TORONTO -- A CTV News analysis of COVID-19 data in Ontario doesn’t show a systematic politicization of where the provincial government put vaccine priority hotspots — but it does show a broad pattern of vaccines failing to get to where the virus is spreading the most.

Postal code zones in Toronto and Peel Region showed the highest numbers of COVID-19 cases per 100 people, while having among the lowest vaccination rates, according to the data.

Meanwhile other parts of the province, including Kingston and Lambton, showed far lower rates of COVID transmission and were much farther ahead in vaccine uptake.

All of it was a sign of how the province should have acted faster to start vaccinating essential workers in hot spots, including in Brampton, said city councillor Rowena Santos.

“We have a fire going on in Brampton when it comes to COVID,” she said. “The first and second waves were already reaching critical points, but in the third wave it was getting worse and worse. We need to be prioritizing the hot spots.”

The data, compiled by ICES on April 5, is a snapshot in time that shows where cases were at that time.

Since then, the decision to prioritize the hot spot neighbourhoods, including Brampton, could already be having an impact, said infectious diseases specialist Dr. Isaac Bogoch.

“Hopefully we start to see some equalization. We start to see some of the greater uptake in these neighbourhoods,” he said.

For example, in the postal code zone of K7R in Kingston, there were 0.26 COVID-19 cases per 100 people, and 19.8 per cent of people of all ages vaccinated with at least 1 dose.

But in L6P in Brampton, there are 7.25 COVID-19 cases per 100 people, and only 7.2 per cent vaccinated with at least one dose.

That’s almost 28 times the COVID-19 cases per capita than in Kingston, and just over a third of the proportion of the population vaccinated, the data show.

Part of the reason for the higher numbers in Kingston is that region had an overallocation of vaccines because it was part of the pharmacy vaccination pilot program, said Peel’s Medical Health Officer Dr. Lawrence Loh.

“In Peel we’ve only just started to get our fair share this week and next,” he said, adding that hospital admissions from severe COVID-19 cases and their variants are severely straining hospitals.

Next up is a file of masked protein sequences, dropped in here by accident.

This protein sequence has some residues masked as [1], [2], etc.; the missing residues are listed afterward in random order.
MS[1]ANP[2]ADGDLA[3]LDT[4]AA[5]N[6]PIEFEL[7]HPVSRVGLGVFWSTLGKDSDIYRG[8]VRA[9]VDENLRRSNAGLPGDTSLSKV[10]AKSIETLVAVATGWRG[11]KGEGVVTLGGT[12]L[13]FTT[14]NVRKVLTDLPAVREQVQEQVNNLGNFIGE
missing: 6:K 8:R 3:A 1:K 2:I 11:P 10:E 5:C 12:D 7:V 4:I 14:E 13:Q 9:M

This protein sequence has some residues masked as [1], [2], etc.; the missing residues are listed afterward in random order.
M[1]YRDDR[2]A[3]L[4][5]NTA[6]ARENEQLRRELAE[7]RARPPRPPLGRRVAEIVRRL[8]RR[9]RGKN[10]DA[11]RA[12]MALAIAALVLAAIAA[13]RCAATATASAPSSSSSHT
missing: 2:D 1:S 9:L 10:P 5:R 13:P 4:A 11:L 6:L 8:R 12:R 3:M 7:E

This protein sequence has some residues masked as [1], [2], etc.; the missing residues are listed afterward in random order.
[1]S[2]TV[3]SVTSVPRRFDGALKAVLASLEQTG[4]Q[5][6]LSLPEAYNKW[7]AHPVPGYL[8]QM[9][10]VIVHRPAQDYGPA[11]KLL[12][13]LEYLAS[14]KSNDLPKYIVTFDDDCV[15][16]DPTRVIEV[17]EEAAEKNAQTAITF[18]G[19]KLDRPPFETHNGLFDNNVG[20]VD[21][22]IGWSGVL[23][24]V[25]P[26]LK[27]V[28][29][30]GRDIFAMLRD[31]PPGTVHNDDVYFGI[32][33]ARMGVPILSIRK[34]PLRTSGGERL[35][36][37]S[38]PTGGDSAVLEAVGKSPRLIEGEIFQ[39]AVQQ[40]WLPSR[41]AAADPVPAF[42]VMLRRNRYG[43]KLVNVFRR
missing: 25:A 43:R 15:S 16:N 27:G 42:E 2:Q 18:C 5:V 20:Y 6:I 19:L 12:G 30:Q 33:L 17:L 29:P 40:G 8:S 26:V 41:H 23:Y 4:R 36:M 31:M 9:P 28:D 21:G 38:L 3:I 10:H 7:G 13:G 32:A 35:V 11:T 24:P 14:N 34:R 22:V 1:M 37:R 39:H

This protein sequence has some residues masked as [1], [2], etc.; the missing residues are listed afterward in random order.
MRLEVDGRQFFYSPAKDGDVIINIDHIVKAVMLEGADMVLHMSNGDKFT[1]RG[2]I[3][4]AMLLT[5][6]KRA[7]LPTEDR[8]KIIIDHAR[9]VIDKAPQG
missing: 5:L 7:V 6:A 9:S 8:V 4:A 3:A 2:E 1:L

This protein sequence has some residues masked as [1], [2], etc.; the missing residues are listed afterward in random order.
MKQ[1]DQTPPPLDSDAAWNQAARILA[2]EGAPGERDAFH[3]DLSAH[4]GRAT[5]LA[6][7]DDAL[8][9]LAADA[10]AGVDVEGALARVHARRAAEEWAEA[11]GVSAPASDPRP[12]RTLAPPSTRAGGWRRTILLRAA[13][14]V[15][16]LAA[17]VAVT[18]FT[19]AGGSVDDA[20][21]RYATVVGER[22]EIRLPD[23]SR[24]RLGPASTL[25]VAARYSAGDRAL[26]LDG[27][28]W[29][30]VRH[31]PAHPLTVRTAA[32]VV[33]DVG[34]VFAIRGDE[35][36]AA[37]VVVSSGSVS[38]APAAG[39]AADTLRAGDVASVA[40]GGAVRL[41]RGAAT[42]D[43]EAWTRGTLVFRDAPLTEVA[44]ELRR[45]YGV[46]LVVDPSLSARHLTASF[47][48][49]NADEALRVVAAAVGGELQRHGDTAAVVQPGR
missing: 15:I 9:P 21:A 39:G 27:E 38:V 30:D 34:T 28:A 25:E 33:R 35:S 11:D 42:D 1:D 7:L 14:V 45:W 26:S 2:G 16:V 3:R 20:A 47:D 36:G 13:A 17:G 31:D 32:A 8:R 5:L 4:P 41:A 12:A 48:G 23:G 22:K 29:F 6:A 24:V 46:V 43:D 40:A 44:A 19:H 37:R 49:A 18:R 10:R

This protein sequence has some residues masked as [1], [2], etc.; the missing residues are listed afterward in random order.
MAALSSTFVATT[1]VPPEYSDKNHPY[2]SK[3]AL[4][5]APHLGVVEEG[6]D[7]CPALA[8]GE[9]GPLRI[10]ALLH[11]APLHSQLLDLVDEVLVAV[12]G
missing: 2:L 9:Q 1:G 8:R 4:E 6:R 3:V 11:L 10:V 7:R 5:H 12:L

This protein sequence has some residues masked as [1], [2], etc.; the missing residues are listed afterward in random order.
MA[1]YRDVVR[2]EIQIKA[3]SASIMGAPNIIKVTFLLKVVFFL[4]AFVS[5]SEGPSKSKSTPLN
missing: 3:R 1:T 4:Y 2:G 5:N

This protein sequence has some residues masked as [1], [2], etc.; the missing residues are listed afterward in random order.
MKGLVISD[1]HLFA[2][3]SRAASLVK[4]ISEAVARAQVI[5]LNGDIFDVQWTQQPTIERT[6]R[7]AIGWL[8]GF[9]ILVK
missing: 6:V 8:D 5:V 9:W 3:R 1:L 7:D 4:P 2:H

“Our situation is extremely dire here in Peel. Our hospitals are well over capacity. Osler is transferring over 50 patients a day to different parts of Ontario. We are facing a significant calamity,” he said.

But he said the decision to vaccinate long-term care home residents first is saving lives across the province, and vaccinating health-care workers is helping prepare for the coming surge.


The New Democratic Party have called for an investigation into the way hot spots were chosen. An analysis of the 114 hot spots show that the majority of them are clearly in regions where there are higher case loads and lower vaccine uptake.

There are some that are less obvious, which occur in PC-held ridings. Ontario’s Auditor-General has not said whether it will pursue an investigation.

The premier’s office released a statement today saying the hot spots were identified on analysis conducted by the COVID-19 Science Advisory Table, which relied on data from Public Health Ontario.

The analysis looked at hospitalizations, outbreak data, low testing rates, and deaths during the second wave of the pandemic.

“This work applied an anti-racism lens to ensure Ontario protects vulnerable communities,” the statement read. “The opposition has spread misinformation and dangerously politicized the province’s efforts to vaccinate 114 high-risk neighbourhoods.”